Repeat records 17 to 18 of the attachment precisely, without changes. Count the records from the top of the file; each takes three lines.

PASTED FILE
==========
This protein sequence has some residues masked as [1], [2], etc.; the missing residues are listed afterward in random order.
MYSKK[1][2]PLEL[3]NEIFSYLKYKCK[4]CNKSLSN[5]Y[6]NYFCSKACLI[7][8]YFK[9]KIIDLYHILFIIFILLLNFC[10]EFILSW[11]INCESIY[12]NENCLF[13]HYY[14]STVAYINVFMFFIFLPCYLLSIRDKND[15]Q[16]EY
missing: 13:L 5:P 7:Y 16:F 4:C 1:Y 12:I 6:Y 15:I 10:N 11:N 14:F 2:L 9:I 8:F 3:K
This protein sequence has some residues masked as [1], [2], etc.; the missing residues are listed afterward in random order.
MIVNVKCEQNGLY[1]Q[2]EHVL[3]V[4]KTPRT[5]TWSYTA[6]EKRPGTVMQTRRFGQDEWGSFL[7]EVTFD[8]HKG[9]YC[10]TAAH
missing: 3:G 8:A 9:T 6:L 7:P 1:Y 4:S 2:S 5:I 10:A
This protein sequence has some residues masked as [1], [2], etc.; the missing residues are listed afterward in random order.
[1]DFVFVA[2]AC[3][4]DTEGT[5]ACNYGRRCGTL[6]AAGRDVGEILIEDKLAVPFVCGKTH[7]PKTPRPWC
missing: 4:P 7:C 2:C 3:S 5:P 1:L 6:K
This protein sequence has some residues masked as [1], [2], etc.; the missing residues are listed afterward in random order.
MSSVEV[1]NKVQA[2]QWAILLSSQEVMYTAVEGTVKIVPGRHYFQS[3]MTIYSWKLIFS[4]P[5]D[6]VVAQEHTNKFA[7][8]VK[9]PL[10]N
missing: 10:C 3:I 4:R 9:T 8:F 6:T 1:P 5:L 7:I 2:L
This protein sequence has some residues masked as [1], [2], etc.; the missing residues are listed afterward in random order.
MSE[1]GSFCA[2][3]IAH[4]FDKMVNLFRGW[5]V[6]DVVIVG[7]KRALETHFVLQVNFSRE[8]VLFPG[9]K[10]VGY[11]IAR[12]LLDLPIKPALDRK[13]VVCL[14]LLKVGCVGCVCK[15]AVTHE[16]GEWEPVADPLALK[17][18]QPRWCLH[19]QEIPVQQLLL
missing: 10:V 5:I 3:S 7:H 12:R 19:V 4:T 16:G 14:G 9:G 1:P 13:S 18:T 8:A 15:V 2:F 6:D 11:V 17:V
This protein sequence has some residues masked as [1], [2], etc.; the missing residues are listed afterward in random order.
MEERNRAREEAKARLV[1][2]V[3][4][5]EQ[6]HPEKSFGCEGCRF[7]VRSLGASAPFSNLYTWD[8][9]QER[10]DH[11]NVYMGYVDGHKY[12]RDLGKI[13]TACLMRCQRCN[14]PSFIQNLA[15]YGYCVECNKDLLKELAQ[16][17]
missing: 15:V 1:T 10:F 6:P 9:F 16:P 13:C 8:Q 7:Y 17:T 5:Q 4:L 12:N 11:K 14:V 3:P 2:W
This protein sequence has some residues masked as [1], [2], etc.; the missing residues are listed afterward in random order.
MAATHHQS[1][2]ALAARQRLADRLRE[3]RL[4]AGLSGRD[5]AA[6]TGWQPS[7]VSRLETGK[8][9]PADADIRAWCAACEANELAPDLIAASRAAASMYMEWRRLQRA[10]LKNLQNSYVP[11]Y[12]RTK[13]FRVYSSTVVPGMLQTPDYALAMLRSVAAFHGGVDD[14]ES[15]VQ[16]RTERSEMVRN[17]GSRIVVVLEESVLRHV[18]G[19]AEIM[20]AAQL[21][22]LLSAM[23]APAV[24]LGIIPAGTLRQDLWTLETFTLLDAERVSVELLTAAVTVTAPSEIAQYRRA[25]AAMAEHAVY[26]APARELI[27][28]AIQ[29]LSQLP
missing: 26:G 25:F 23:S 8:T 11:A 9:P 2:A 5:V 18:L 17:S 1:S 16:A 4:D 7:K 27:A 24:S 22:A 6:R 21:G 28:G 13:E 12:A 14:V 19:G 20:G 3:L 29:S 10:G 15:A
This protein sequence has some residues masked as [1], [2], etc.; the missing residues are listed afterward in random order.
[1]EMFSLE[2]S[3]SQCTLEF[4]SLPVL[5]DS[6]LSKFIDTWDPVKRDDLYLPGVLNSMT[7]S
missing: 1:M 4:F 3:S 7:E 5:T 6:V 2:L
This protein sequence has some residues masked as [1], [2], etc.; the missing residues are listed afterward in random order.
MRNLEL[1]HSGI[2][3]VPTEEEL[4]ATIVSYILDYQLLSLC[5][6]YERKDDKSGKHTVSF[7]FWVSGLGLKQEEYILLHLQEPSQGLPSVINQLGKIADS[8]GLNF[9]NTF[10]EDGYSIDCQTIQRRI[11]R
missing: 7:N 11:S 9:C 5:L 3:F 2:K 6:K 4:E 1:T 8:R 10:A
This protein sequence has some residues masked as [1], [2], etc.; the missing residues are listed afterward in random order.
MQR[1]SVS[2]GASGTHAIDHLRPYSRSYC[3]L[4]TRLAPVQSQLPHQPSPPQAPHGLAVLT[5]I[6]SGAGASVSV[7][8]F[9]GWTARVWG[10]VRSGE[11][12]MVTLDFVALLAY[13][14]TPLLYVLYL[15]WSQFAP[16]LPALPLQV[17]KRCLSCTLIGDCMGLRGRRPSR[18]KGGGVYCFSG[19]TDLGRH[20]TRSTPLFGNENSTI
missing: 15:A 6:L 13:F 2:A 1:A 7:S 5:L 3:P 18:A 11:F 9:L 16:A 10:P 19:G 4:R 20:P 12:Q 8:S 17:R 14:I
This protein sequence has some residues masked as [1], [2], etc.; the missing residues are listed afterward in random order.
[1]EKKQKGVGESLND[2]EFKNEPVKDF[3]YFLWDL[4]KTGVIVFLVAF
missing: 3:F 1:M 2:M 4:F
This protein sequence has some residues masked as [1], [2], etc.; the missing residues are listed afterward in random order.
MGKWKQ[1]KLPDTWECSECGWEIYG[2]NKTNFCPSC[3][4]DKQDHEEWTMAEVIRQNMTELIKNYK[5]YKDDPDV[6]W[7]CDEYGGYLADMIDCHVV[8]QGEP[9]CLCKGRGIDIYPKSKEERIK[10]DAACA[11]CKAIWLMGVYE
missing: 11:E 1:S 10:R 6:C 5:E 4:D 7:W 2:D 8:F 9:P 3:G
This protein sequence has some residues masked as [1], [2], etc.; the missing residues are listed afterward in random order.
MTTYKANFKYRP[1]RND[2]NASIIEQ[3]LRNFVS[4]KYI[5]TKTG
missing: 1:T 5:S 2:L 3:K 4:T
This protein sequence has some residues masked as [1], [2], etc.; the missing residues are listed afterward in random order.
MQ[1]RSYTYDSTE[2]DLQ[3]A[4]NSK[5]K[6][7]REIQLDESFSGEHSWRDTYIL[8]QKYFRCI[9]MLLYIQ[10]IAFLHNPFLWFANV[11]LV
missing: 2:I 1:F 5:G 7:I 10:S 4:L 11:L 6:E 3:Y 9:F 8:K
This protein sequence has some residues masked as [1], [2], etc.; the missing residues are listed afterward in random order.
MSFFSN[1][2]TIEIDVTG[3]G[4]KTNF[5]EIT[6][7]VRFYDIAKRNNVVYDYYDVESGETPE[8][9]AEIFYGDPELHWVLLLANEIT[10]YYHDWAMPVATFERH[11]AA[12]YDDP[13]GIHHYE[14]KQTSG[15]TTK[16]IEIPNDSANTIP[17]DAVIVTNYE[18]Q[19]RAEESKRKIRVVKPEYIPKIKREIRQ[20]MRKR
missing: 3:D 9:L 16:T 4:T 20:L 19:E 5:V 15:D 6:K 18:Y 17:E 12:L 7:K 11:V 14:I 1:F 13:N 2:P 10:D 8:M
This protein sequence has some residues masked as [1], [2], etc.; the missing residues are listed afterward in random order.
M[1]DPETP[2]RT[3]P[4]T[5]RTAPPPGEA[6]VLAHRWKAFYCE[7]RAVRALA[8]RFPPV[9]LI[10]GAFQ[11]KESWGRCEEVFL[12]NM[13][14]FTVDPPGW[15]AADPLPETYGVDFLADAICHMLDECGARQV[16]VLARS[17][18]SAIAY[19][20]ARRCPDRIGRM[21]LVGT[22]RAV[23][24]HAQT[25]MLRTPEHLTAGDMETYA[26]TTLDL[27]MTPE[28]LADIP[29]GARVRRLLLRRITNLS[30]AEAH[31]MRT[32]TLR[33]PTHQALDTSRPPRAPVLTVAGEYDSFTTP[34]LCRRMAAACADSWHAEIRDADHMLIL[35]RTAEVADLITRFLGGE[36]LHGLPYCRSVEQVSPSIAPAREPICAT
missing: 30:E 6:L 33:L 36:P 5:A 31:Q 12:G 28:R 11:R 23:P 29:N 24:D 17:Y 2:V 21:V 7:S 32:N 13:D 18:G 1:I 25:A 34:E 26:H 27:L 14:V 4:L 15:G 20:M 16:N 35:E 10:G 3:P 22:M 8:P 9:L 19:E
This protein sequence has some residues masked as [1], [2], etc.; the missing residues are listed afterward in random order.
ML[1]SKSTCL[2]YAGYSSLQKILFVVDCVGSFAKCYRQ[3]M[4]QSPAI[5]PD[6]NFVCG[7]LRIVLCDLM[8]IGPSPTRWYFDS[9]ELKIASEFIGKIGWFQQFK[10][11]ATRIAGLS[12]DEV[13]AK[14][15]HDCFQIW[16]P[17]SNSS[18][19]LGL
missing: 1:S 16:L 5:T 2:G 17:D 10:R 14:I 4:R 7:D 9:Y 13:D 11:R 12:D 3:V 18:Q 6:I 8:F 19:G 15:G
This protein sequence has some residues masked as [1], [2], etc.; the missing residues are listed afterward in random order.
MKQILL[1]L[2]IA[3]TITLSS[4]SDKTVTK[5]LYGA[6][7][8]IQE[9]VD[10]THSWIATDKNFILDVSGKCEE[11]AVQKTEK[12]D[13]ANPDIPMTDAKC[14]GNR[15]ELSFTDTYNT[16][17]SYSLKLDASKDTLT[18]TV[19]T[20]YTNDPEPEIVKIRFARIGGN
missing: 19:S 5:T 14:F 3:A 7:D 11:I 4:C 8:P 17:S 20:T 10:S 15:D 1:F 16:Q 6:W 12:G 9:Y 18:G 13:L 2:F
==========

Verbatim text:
This protein sequence has some residues masked as [1], [2], etc.; the missing residues are listed afterward in random order.
ML[1]SKSTCL[2]YAGYSSLQKILFVVDCVGSFAKCYRQ[3]M[4]QSPAI[5]PD[6]NFVCG[7]LRIVLCDLM[8]IGPSPTRWYFDS[9]ELKIASEFIGKIGWFQQFK[10][11]ATRIAGLS[12]DEV[13]AK[14][15]HDCFQIW[16]P[17]SNSS[18][19]LGL
missing: 1:S 16:L 5:T 2:G 17:D 10:R 14:I 4:R 7:D 9:Y 13:D 11:R 12:D 3:V 18:Q 6:I 8:F 19:G 15:G
This protein sequence has some residues masked as [1], [2], etc.; the missing residues are listed afterward in random order.
MKQILL[1]L[2]IA[3]TITLSS[4]SDKTVTK[5]LYGA[6][7][8]IQE[9]VD[10]THSWIATDKNFILDVSGKCEE[11]AVQKTEK[12]D[13]ANPDIPMTDAKC[14]GNR[15]ELSFTDTYNT[16][17]SYSLKLDASKDTLT[18]TV[19]T[20]YTNDPEPEIVKIRFARIGGN
missing: 19:S 5:T 14:F 3:A 7:D 11:I 4:C 8:P 17:S 20:T 10:S 15:D 1:F 16:Q 6:W 12:G 9:Y 18:G 13:L 2:F